Acupressure massage usually costs from $30–70 per hour session. A visit to a Chinese medicine physician or acupuncturist can be more expensive, comparable to a visit to an allopathic physician if the practitioner is an MD. Insurance reimbursement varies widely, and consumers should be aware if their policies cover alternative treatment, acupuncture, or massage therapy.
Acupressure is easy to learn, and there are many good books that illustrate the position of acupoints and meridians on the body. It is also very versatile, as it can be done anywhere, and it's a good form of treatment for spouses and partners to give to each other and for parents to perform on children for minor conditions.
While giving self-treatment or performing acupressure on another, a mental attitude of calmness and attention is important, as one person's energy can be used to help another's. Loose, thin clothing is recommended. There are three general techniques for stimulating a pressure point.
- Tonifying is meant to strengthen weak chi, and is done by pressing the thumb or finger into an acupoint with a firm, steady pressure, holding it for up to two minutes.
- Dispersing is meant to move stagnant or blocked chi, and the finger or thumb is moved in a circular motion or slightly in and out of the point for two minutes.
- Calming the chi in a pressure point utilizes the palm to cover the point and gently stroke the area for about two minutes.
There are many pressure points that are easily found and memorized to treat common ailments from headaches to colds.
- For headaches, toothaches, sinus problems, and pain in the upper body, the "LI4" point is recommended. It is located in the web between the thumb and index finger, on the back of the hand. Using the thumb and index finger of the other hand, apply a pinching pressure until the point is felt, and hold it for two minutes. Pregnant women should never press this point.
- To calm the nerves and stimulate digestion, find the "CV12" point that is four thumb widths above the navel in the center of the abdomen. Calm the point with the palm, using gentle stroking for several minutes.
- To stimulate the immune system, find the "TH5" point on the back of the forearm two thumb widths above the wrist. Use a dispersing technique, or circular pressure with the thumb or finger, for two minutes on each arm.
- For headaches, sinus congestion, and tension, locate the "GB20" points at the base of the skull in the back of the head, just behind the bones in back of the ears. Disperse these points for two minutes with the fingers or thumbs. Also find the "yintang" point, which is in the middle of the forehead between the eyebrows. Disperse it with gentle pressure for two minutes to clear the mind and to relieve headaches.
Acupressure is a safe technique, but it is not meant to replace professional health care. A physician should always be consulted when there are doubts about medical conditions. If a condition is chronic, a professional should be consulted; purely symptomatic treatment can exacerbate chronic conditions. Acupressure should not be applied to open wounds, or where there is swelling and inflammation. Areas of scar tissue, blisters, boils, rashes, or varicose veins should be avoided. Finally, certain acupressure points should not be stimulated on people with high or low blood pressure and on pregnant women.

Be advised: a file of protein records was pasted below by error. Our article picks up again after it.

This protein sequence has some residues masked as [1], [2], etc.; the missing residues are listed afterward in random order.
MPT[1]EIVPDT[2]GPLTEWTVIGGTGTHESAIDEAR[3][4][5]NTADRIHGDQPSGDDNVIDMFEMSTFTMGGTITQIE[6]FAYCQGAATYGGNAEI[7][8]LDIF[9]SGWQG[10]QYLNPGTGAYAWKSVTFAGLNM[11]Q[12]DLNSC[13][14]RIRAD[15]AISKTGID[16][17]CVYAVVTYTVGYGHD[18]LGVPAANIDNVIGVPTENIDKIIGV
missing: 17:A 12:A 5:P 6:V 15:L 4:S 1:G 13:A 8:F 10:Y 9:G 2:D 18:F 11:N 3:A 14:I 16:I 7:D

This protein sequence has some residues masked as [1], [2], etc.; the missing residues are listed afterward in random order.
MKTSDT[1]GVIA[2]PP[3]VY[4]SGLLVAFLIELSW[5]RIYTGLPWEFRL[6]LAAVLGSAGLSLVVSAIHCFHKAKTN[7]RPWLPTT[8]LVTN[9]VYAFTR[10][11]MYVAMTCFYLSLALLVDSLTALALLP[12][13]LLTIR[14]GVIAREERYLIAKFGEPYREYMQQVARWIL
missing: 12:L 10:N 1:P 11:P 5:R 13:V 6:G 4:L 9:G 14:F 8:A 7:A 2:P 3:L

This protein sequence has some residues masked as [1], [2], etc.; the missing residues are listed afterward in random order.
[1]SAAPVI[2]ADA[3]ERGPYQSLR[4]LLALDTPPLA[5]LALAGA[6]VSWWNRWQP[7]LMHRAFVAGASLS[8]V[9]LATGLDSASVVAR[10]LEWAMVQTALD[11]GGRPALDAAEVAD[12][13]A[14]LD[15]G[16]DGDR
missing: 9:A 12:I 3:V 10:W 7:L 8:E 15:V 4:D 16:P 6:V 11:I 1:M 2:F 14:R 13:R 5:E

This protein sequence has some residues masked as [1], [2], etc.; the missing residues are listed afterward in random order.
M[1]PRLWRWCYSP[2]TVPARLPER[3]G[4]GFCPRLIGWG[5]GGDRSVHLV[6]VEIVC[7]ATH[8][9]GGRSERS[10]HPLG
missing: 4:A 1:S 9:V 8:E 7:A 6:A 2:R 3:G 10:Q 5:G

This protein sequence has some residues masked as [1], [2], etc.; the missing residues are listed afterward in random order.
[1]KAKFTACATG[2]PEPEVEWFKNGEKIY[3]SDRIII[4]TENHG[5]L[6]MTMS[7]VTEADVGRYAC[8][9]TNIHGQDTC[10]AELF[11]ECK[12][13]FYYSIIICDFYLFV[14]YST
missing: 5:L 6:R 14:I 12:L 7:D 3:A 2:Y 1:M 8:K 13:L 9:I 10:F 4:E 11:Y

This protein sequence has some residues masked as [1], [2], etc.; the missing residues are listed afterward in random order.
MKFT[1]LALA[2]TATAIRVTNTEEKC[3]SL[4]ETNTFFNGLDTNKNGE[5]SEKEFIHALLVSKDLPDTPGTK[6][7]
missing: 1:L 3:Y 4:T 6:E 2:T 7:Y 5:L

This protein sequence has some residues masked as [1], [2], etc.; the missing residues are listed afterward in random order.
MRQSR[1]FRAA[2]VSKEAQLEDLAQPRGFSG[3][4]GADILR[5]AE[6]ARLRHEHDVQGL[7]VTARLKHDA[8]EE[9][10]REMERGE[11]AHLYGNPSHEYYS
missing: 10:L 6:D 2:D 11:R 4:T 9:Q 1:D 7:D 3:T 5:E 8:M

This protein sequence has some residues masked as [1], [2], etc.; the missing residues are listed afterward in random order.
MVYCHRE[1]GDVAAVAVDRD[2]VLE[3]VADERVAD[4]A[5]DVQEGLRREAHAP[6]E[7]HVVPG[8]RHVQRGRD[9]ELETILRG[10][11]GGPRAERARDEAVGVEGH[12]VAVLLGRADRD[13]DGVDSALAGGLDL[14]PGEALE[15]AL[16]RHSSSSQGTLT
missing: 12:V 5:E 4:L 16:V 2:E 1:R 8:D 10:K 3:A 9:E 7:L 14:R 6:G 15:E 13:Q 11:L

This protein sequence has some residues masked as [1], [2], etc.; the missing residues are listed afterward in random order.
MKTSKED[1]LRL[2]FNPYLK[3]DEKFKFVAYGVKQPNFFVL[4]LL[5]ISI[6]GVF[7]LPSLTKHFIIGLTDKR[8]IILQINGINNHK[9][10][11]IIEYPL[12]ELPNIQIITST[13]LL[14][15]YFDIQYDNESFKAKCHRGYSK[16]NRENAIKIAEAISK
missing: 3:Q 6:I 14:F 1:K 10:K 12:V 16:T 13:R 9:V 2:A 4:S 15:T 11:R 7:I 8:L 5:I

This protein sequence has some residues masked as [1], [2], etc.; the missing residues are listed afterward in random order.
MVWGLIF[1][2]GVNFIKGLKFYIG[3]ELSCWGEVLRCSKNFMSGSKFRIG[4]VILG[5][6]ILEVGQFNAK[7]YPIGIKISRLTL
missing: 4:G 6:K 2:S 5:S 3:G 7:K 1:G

Research & general acceptance
In general, Chinese medicine has been slow to gain acceptance in the West, mainly because it rests on ideas very foreign to the scientific model. For instance, Western scientists have trouble with the idea of chi, the invisible energy of the body, and the idea that pressing on certain points can alleviate certain conditions seems sometimes too simple for scientists to believe.
Western scientists, in trying to account for the action of acupressure, have theorized that chi is actually part of the neuroendocrine system of the body. Celebrated orthopedic surgeon Robert O. Becker, who was twice nominated for the Nobel Prize, wrote a book on the subject called Cross Currents: The Promise of Electromedicine; The Perils of Electropollution. By using precise electrical measuring devices, Becker and his colleagues showed that the body has a complex web of electromagnetic energy, and that traditional acupressure meridians and points contained amounts of energy that non-acupressure points did not.
The mechanisms of acupuncture and acupressure remain difficult to document in terms of the biochemical processes involved; numerous testimonials are the primary evidence backing up the effectiveness of acupressure and acupuncture. However, a body of research is growing that verifies the effectiveness in acupressure and acupuncture techniques in treating many problems and in controlling pain.
Training & certification
There are two routes to becoming trained in the skill of acupressure. The first is training in traditional acupuncture and Chinese medicine, which has many schools and certifying bodies around the country. The majority of acupressure practitioners are trained as certified massage therapists, either as acupressure or shiatsu specialists.
The Acupressure Institute provides certification and resources for acupressure practitioners. Address: 1533 Shattuck Ave., Berkeley, CA 94709, (800) 442-2232 or (510) 845-1059, http://www.acupressure.com.
The American Oriental Bodywork Therapy Association (AOBTA) certifies acupressure practitioners and has over 1,400 members. It also provides a list of schools and training programs. Address: 1010 Haddonfield-Berlin Road, Suite 408, Voorhees, NJ 08043, phone (856) 782-1616, email: firstname.lastname@example.org. ttp://222.aobta.org
The Jin Shin Do Foundation for Body/Mind Acupressure is an international network of teachers and practitioners. Address: P.O. Box 416, Idyllwild, CA 92549. phone: (909) 659-5707
The largest organization that certifies massage therapists, with over 40,000 members worldwide, is the American Massage Therapy Association. It also has a member directory and lists of training programs. Web-site: www.amtamassage.org.
Jarmey, Chris and John Tindall. Acupressure for Common Ailments. London: Gaia, 1991.
Kakptchuk, Ted. The Web That Has No Weaver: Understanding Chinese Medicine. New York: Congdon and Weed, 1983.
Warren, Frank Z., MD. Freedom From Pain Through Acupressure. New York: Fell, 1976.
Massage Therapy Journal. 820 Davis Street, Suite 100, Evanston, IL 60201-4444.
American Association of Oriental Medicine. http://www.aaom.org/ (December 28, 2000).
National Acupuncture and Oriental Medicine Alliance. http://www.acuall.org/ (December 28, 2000).